The United States attorney suggested at the oral argument that it was not certainly known until the confession was obtained whether the killing had occurred on the Reservation, hence the government was in no position to file an accusation until after that time. We think this makes no difference. While Washington appears to have no statute on the subject, in that state, as elsewhere in this country, it is the duty of a peace officer who has effected an arrest without a warrant promptly to take the person arrested before a magistrate.1 This directive is not something which the officer is free to comply with or ignore according as he may think the exigencies of the situation demand; it is a fundamental imperative designed to safeguard the individual in a free land against the arbitrary exercise of power.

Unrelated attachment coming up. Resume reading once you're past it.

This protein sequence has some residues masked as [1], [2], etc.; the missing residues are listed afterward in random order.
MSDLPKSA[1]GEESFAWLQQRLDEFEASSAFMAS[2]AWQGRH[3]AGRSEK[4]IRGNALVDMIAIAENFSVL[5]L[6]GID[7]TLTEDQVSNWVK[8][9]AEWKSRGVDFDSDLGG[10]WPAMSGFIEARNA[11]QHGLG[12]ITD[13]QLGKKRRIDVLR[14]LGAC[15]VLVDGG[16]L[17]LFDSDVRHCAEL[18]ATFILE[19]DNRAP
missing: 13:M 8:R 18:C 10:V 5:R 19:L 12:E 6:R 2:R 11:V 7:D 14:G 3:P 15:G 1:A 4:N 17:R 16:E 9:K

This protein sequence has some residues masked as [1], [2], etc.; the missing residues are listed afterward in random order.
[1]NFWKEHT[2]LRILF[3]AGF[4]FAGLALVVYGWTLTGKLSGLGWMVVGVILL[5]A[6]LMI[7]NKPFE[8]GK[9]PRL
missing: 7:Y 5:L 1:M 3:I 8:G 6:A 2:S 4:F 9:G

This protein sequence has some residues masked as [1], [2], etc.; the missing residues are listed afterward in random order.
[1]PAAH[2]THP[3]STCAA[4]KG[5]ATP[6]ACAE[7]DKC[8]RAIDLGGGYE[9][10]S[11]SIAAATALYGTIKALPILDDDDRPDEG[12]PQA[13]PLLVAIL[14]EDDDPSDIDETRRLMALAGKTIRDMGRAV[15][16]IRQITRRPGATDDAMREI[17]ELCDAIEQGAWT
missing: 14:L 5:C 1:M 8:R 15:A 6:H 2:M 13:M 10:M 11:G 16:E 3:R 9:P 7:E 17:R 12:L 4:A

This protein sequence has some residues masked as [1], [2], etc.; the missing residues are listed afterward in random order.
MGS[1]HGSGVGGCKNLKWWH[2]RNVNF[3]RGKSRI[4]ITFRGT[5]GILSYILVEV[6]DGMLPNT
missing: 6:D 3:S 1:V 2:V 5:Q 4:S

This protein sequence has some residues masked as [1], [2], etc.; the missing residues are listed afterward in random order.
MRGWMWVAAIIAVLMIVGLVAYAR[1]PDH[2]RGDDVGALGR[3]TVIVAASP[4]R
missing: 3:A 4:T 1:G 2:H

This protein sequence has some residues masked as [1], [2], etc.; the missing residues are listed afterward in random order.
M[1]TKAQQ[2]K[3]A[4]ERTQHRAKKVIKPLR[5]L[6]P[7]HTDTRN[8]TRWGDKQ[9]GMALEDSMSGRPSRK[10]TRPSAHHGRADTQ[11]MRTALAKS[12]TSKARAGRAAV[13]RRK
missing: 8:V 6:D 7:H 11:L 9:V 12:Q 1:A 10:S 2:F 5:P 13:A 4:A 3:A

The case clearly falls within the rule of McNabb v. United States and Anderson v. United States, supra. Consult also Gros v. United States, 9 Cir., 136 F.2d 878. The judgment of conviction must therefore be reversed.

Of the other questions presented we will notice but one. The trial court instructed the jury only on the crime of murder, distinguishing between the degrees thereof. An exception was duly taken to the failure to instruct on the included crime of manslaughter. Counsel for the government urge that as a matter of law this man was guilty of murder or of nothing. We do not agree. Under all the circumstances of the case we think the charge should have included an instruction on the subject of manslaughter.

Reversed and remanded for a new trial.

FootNotes


1. Housman v. Byrne, 1941, 9 Wn.2d 560, 115 P.2d 673; Ulvestad v. Dolphin, 1929, 152 Wn. 580, 589, 590, 278 P. 681.